What’s coming next for British expats in Spain?
As the “hard Brexit” ghost gets closer and closer, questions arise between the British expats’ community.
In general, the main issues concern their personal status as foreigners once the transition term comes to an end. But the answer is not simple, as each individual or family has a different start point in terms of income origin, school-age children, family ties, etc.
Main rule after January 1st, 2021.
UK expats or citizens without a Residence Permit (“Permiso de residencia”) will be reputed as foreigners for all purposes.
As you’ll probably know, Spain acknowledges a Residence Permit to all UK citizens that before July 6th 2020 were incorporated to the spanish UE-Residents Register. That comes automatically without need of any proceedings (although it’s dearly advised to obtain a TIE ID Card by means of an EX23 form).
For those living in Spain but who didn’t incorporated in time themselves to the UE-Residents Register, they had the chance to solve it before the end of 2020 through an exceptional proceeding (EX20 & EX21 forms).
What does imply being a foreigner?
Foreigners have two kind of legal status in Spain (and Europe) depending on the way they arrive. Basically the Law recognizes the right to stay and the right of residence.
Right to Stay
British citizens arriving in Spain will have the right to spend 90 days in the country every six months.
UK belongs to the list of countries whose citizens are allowed to arrive without a visa. So they only need to check passports at arrival. The date stamped in their passports is the starting point. In all cases take care that if you arrive through another European country’s passport control, Spain will take that date as inbound date, no matter if you arrive here sixty days later (Europe’s single frontier to all effects).
Schengen visa delivered by Spanish Embassies and Consulates will not provide the right to work.
If you do not leave Spain before the 90 days term, you’ll get into a “illegal” situation and given the case that Police detects you, you might be fined, receive an ejection order and even blacklisted for the future.
Although that’s not actual policy, Spain keeps an eye on what’s going on at the UK. Reciprocity will be the key word in the future.
Brexit will mean that UK citizens that didn’t get the Residence Permit before 01/01/2021 will lose their European status (Royal Decree 240/2004) and they will be applied the general foreign status (Royal Decree 557/2011) in order to obtain a Residence Permit.
The first difference between both status is where are demands applied. European citizens apply directly to Spain. Foreigners must address the Spanish Embassy or Consulate at UK.
What type of residence?
Depending on your personal situation you’ll have to apply a different form and produce a different set of documents. We shall try to explain the main options, but to be honest that’s not a simple matter.
All types of residence permits are initially set for a year. Then they must be renewed for a two years permit. After two renewals (5 years) you get a long-term permit, also known as “permanent”.
Of course, all these proceedings include your family in some way or other.
A) Residence in Spain without job or business.
Let’s make clear that for this matter, being employed by a UK company that doesn’t declare your wages to Spanish social security and Tax Office doesn’t count. Same that owning a non-Spanish based company.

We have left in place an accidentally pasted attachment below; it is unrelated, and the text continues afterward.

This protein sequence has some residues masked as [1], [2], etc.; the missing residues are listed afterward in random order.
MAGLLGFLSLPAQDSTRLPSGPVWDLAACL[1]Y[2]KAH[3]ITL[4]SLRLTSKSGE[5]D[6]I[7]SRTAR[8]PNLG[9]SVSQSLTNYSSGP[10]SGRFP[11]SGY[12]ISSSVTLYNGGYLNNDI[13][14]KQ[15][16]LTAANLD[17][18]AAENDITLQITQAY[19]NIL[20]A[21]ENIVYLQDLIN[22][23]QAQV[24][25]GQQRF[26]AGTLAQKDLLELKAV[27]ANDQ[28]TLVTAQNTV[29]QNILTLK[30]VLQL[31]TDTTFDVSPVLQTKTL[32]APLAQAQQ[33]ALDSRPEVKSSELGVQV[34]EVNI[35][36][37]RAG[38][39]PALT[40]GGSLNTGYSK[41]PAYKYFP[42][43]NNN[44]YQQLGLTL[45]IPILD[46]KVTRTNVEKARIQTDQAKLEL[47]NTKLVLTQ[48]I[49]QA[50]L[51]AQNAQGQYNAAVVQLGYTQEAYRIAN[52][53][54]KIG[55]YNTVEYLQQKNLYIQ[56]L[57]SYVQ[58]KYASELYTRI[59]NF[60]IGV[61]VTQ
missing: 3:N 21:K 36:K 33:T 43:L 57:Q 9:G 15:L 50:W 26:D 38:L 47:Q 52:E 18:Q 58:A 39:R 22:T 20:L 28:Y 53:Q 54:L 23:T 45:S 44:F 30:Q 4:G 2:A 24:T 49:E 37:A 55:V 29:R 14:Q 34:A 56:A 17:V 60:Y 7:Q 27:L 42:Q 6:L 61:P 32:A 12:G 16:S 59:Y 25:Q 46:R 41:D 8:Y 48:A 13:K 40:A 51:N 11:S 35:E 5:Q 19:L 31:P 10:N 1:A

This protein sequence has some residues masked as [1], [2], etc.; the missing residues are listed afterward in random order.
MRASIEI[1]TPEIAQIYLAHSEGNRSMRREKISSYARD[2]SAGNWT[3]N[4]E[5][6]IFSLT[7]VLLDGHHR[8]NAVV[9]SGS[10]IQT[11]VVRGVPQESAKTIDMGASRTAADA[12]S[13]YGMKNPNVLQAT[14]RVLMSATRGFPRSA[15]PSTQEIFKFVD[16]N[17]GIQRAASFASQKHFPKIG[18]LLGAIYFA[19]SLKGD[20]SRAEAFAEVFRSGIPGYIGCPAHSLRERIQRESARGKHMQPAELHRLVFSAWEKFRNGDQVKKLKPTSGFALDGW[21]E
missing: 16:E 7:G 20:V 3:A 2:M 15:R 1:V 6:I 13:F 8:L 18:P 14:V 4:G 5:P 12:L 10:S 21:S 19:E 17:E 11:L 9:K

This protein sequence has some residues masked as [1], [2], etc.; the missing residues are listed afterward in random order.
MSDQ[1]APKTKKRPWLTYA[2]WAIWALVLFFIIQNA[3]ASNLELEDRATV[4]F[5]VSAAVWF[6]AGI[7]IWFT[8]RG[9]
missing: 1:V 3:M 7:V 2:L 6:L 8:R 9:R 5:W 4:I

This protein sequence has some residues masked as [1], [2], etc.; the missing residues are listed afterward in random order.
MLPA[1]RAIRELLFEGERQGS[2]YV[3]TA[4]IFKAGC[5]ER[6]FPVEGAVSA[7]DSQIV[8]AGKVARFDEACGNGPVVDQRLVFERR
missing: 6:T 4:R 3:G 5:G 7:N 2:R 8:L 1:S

If you decide to settle in Spain spending more than 183 days a year, you’ll have to show a yearly income of 25.816 € (and 6.454 € additional euros for each family member).
Also, you’ll have to take out health insurance, prepaid for a whole year and grant school for your children.
That kind of residence permit doesn’t allow to work or run business in Spain. That would require a new process that can be started in Spain at a later stage.
B) Working in Spain.
For that type of residence permit that also allows working in Spain, the process must be started by the spanish company that wants to hire your services.
That will require a previous inquiry at Employment Services in order to get a certificate stating that they weren’t able to provide any person fulfilling the company’s requirements. Not easy, not fast.
Anyway we must appoint the fact that special proceedings exist for hiring directors or key staff of local branches of foreign company’s investing in Spain.
C) Running a business
When your option is starting a business in Spain you’ll have to produce a Business Plan and show enough financial strength in Spain to fulfil it.
Your business plan must be validated by one of the five organizations agreed by the government.
The best way to start it is creating a spanish LLC (Sociedad Limitada) and transferring the capital required by your business plan.
Health insurance will be required too.
D) Other options
The spanish systems includes many other possibilities, like “Investor’s visa” granted to people investing more than one million euros value assets; or half a million euros in real state assets; or staff members of company’s that start high investments.
The first question that arises, and you must decide upon it, that is whether you’re staying part-time in Spain or you want to live, work, run a business or spend your retirement in Spain.
When you just spend some weeks a year here, even if you own a house or apartment, your current status will allow you to travel for a period of ninety days each six months (so barely half a year) at Europe. You’re subject to work restrictions and if you own a bank account, it will be reputed as non-resident.
If you and your family are moving to Spain for any reason, then the Brexit makes a difference, and you’ll have to plan your next steps. Delaguia-Luzon Abogados y Asesores (formerly Evalue Asesores) legal department is also dedicated to this kind of affaires for non-European customers.